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How do you get on with others at work?


Disciplines > Job-finding > Interview questions > How do you get on with others at work?

The question | What they are looking for | How to answer | See also


The question

How do you get on with others at work?

Do you argue with others at work?

Do you have many friends at work?

What do you think about the people at work?

Do you socialize with work colleagues?

What they are looking for

This question seeks your view of others and whether you are sociable at work, as opposed to being relatively solitary. It can be looking for whether you have friends and are informally sociable or it may be whether you fall into conflict at work -- in other words, it is generally concerned with your social style.

Some jobs need a lot of interaction with other people and some companies have a sociable culture, in which case they will consider interpersonal skills and relationships as critical. Of course, some companies are the opposite, but these are much less likely to ask you this question.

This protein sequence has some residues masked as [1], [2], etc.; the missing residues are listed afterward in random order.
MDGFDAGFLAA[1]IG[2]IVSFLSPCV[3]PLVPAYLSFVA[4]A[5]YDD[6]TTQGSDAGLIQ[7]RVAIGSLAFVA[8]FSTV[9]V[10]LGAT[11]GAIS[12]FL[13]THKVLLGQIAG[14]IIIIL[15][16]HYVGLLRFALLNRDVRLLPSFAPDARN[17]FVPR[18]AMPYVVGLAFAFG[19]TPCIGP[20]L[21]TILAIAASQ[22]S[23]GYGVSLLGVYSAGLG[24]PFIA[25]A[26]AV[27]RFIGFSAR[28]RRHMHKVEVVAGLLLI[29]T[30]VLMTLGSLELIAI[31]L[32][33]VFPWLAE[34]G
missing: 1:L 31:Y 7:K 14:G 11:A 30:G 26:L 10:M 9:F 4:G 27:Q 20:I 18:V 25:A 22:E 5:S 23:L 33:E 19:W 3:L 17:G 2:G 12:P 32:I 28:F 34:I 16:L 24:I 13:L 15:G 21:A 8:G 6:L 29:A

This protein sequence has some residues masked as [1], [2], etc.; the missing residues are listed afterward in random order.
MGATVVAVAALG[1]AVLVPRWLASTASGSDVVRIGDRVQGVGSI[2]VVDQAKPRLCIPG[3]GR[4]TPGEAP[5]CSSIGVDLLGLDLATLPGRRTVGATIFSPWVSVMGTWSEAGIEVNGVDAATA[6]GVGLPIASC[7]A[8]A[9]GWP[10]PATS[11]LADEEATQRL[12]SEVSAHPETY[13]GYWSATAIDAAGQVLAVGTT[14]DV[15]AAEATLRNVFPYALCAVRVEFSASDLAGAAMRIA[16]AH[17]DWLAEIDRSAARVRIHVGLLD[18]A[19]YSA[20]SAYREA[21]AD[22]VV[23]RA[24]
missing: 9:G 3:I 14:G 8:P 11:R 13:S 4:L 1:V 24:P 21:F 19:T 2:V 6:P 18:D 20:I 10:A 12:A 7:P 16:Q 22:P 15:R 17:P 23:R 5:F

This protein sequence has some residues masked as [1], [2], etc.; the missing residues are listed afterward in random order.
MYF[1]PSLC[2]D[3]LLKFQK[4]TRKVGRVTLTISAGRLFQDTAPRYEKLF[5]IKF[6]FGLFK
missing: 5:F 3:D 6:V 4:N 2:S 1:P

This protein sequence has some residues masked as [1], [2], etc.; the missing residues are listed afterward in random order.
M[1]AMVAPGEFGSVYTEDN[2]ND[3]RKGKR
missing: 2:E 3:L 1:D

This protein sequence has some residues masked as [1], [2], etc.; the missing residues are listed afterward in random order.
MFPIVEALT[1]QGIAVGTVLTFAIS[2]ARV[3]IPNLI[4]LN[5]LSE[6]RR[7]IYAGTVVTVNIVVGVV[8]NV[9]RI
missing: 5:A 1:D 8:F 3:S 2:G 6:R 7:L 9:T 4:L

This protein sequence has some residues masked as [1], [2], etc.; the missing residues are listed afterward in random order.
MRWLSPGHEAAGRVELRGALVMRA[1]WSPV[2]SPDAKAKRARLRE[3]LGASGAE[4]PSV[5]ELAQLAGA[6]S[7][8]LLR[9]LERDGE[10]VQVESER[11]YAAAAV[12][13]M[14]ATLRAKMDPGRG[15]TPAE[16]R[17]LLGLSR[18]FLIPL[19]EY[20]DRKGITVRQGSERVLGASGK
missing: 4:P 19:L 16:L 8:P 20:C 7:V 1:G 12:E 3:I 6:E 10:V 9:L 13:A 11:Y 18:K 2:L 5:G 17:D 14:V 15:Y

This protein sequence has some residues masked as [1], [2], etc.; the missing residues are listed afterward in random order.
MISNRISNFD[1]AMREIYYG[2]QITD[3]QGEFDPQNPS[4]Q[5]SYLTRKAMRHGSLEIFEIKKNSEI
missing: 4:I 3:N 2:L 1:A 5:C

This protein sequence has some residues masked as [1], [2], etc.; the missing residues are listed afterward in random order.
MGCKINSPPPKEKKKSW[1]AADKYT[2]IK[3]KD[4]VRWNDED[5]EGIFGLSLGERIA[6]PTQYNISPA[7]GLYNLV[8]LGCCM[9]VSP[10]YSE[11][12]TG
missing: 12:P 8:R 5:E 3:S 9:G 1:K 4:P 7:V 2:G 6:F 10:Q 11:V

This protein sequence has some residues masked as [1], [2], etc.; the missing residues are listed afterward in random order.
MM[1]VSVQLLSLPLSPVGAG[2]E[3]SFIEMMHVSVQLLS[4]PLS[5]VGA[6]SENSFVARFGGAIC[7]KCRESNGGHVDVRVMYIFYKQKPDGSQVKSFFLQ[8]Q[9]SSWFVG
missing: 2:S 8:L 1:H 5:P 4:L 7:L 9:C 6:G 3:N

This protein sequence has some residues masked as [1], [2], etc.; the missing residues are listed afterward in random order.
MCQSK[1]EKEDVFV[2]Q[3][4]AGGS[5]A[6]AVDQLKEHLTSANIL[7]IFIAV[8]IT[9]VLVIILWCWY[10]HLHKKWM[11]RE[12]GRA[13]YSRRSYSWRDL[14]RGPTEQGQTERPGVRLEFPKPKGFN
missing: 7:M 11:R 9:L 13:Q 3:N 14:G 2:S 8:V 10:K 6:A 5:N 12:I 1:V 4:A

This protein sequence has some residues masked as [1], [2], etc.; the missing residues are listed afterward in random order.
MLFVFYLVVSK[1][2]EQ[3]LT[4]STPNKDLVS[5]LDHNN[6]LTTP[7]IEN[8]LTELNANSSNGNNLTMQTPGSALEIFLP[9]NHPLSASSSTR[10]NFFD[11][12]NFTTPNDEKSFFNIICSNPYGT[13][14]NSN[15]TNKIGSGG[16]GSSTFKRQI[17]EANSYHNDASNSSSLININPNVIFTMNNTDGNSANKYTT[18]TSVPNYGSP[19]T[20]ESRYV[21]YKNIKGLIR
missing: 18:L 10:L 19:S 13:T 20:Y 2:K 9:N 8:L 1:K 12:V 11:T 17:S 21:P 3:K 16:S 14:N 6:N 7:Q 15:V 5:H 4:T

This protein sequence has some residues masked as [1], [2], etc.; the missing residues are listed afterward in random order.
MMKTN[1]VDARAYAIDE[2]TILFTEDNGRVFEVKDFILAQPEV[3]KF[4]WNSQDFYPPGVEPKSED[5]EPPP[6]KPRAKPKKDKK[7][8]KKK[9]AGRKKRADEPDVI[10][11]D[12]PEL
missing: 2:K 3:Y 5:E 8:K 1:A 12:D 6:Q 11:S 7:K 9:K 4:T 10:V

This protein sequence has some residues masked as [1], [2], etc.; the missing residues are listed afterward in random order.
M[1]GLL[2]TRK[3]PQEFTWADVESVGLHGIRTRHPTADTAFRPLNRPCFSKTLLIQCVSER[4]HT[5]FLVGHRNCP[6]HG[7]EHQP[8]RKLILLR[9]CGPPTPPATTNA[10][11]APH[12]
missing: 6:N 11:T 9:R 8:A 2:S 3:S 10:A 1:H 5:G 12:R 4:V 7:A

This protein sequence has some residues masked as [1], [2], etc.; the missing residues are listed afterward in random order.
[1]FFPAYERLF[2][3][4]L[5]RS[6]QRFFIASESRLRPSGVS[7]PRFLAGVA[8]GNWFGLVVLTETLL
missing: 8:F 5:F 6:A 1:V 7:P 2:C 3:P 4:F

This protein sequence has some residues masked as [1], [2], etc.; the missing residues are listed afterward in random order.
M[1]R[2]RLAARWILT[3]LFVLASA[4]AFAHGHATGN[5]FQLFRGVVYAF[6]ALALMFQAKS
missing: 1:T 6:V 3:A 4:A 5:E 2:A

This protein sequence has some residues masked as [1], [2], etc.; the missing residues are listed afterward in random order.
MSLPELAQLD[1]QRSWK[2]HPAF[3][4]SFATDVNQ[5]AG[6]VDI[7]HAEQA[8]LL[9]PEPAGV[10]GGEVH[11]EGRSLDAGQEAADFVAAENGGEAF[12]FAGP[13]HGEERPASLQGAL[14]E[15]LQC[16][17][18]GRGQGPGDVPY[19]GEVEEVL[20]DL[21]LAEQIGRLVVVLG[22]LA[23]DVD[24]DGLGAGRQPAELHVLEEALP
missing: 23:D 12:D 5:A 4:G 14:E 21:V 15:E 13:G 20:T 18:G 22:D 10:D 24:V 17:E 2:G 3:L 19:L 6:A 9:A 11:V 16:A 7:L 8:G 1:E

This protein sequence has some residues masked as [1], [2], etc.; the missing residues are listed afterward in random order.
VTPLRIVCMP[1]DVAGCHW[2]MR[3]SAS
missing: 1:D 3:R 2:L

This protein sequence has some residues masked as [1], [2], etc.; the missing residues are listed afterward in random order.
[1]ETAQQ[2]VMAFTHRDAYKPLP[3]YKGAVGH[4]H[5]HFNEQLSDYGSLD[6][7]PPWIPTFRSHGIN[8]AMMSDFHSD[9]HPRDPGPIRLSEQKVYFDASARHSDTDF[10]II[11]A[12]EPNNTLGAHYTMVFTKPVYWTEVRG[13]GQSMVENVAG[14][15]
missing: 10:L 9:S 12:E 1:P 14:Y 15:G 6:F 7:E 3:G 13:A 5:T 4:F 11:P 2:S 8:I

How to answer

Show that you are a sociable person and easily get on with other people (you should have been doing this from the moment you entered the interview room). Indicate that you like people and consider other people as important.

I do like working with others and consider it very important that we get on -- after all, we sink or swim together. I always make sure that I am approachable and encourage colleagues to call me when they need support.

Also talk about your approach to working with other people. In this, you can show that, although you are collaborative, you are not a push-over.

It is important in my job to work proactively with others, going to see them rather than waiting for them to come to me. Whilst I try to fit in with their schedule, I know when I am being fobbed off and make sure that I get serious consideration.

Do not be destructively critical of other people. Where you need to show that working with others is not all sweetness and light, use words like 'challenge', 'problem' and 'difficult' (and then show how you meet those challenges).

Whilst I get on well with most people, there is one difficult person who tends to take over meetings. She is not all bad and I can handle her awkwardness with a gentle but firm hand.

See also


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